Cash-poor U.S. airlines may face huge plane bill

As aircraft age, replacements may be hard to come by


US Airways officials went to the Paris Air Show last month and did something executives at most big U.S. carriers haven't done in years. They ordered planes: 92 new Airbuses at an estimated cost of $10 billion.

After a brutal half-decade in which the USA's airlines rang up $35 billion in losses, they're again profitable. But, US Airways' order notwithstanding, the little money they're making isn't nearly enough to cover what they'll need to rejuvenate and enlarge their fleets in the next two decades.

If projections by the plane-making giants, Airbus and Boeing, are to be believed, U.S. airlines could need as many as 9,000 new jets in the next 20 years. That could cost the industry nearly $1 trillion.

The high cost of fleet replacement and expansion will add to the financial pressures that already weigh heavily on the airlines, including the pressure to raise fares. But failure to launch the enormously expensive process soon could relegate the big U.S. carriers to flying antiquated aircraft for years while their foreign and low-cost domestic competitors fly newer, more fuel-efficient jets.

The planes flown by the USA's six largest conventional network carriers are now, on average, 13.3 years old, according to industry tracker Back Aviation Solutions. That's the oldest ever for this group of airlines.

"The situation with these very old planes is starting to get serious," says Michael Roach, a veteran consultant who co-founded America West Airlines in the 1980s. If the big U.S. carriers that haven't resumed buying planes don't do so soon, "they may never get out of the hole they're in."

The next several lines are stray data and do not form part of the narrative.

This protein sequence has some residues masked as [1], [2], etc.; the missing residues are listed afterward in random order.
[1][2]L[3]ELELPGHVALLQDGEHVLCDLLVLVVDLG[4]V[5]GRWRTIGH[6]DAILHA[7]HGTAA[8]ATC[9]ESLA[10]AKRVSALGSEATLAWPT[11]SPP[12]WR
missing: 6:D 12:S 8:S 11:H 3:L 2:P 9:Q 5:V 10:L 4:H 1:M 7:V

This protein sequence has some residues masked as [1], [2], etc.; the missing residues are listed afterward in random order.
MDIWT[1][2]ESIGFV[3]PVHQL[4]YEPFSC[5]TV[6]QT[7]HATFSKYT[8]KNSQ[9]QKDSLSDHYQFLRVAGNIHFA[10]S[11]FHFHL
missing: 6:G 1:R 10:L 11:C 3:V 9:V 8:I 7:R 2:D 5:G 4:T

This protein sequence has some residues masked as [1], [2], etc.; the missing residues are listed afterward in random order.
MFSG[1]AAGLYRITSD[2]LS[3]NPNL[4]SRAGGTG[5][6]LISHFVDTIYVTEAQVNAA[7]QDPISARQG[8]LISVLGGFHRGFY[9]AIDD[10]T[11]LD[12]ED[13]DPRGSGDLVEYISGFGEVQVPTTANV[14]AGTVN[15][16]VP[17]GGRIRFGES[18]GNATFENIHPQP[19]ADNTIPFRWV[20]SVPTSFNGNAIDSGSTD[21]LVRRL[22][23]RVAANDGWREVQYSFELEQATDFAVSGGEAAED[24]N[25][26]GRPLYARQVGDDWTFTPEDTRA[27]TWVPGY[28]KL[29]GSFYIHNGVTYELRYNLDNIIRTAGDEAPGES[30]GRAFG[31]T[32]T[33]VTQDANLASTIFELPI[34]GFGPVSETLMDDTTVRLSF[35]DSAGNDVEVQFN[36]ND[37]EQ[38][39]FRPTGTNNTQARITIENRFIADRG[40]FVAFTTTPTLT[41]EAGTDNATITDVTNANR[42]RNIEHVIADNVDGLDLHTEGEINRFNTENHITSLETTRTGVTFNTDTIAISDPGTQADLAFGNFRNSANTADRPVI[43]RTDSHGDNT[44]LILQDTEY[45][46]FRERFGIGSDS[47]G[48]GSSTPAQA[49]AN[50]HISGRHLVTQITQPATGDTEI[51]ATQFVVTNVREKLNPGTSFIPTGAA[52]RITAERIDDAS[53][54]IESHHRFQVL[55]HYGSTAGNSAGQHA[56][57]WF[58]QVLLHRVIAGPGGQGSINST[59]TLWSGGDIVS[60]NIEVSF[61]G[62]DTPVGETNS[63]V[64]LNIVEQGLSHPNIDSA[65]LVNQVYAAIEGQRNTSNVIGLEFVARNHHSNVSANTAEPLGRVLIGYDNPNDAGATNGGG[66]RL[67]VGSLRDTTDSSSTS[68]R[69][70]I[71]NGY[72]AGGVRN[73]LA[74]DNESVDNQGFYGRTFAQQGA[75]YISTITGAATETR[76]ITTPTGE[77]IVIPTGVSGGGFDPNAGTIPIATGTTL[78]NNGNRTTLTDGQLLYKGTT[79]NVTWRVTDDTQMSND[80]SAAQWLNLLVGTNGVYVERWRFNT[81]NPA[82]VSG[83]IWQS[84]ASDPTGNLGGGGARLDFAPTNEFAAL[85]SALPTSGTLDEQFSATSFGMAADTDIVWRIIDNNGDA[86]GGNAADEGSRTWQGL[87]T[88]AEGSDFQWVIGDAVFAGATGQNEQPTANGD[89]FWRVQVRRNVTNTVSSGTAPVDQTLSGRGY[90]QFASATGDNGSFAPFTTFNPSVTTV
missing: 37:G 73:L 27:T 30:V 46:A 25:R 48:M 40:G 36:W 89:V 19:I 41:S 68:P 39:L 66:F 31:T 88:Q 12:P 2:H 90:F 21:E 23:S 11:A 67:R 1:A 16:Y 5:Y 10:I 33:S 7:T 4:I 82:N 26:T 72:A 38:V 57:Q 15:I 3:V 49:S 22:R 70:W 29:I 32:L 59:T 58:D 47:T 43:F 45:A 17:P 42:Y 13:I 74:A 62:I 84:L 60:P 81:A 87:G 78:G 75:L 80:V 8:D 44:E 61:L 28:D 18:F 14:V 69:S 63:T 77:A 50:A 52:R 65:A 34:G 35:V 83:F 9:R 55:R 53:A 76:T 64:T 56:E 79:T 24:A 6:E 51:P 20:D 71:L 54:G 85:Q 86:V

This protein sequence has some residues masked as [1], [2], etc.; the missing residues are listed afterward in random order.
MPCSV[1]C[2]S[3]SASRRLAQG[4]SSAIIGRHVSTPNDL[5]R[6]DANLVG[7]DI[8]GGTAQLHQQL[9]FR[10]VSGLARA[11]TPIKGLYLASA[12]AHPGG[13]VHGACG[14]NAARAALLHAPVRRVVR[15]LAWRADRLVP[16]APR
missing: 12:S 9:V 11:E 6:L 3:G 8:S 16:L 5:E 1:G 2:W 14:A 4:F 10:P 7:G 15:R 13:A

Roach notes also that U.S. carriers have never operated their planes more intensively, getting more hours of flight out of them and packing more people into them than ever before. Their planes are, in the vernacular of the cowboy, being "rode hard and put up wet."

Yet, with only a couple of exceptions, the big U.S. airlines are still financially hamstrung by the huge losses of the post-9/11 era.

Airline executives acknowledge they face a daunting, but not insurmountable, task.

"It's a multiyear process,'' says Tom Horton, CFO at American, the world's largest carrier. "It took us five bad years to get where we were; it'll take awhile for us to get back on firm footing."

Among the big carriers, Northwest Airlines has the oldest fleet as measured by average age: 18 years, according to the company. Continental has the youngest by that measure: nine years.

Good maintenance can keep planes flying safely for 30 years or more, but after a point, the upkeep is more expensive than buying new ones, says Randy Baseler, who earlier this year retired as Boeing's chief airplane salesman. The big U.S. airlines, he says, "are starting to get themselves in a bind. If they don't start taking deliveries now, they're never going to get caught up. They could end up with an even larger fleet that needs replacement in an even more desperate way."

Had Baseler not stayed so busy selling Boeing airplanes to foreign airlines in the years before his retirement, his argument that U.S. airlines are falling behind could be dismissed as an empty sales pitch.

But all those foreign sales in recent years are pushing the U.S. carriers further back in the delivery line when they do get around to placing orders.

Twenty years ago, U.S. carriers could be counted on to absorb nearly half the world's commercial aircraft production. That gave them preferred customer status. Today, Boeing and Airbus expect U.S. carriers to buy a quarter to a third of their future output, giving them less clout with the plane makers.

Wall Street expects U.S. airlines this year to register a second year of profitability since the post-9/11 industry crash: $6 billion before taxes, interest and accounting items. But that pales in the face of the estimated $715 billion to $950 billion worth of new planes that the manufacturers estimate U.S. carriers will need to replace and enlarge their fleets to meet travel demand. The government forecasts that the number of air travelers in the USA will double in the next two decades.

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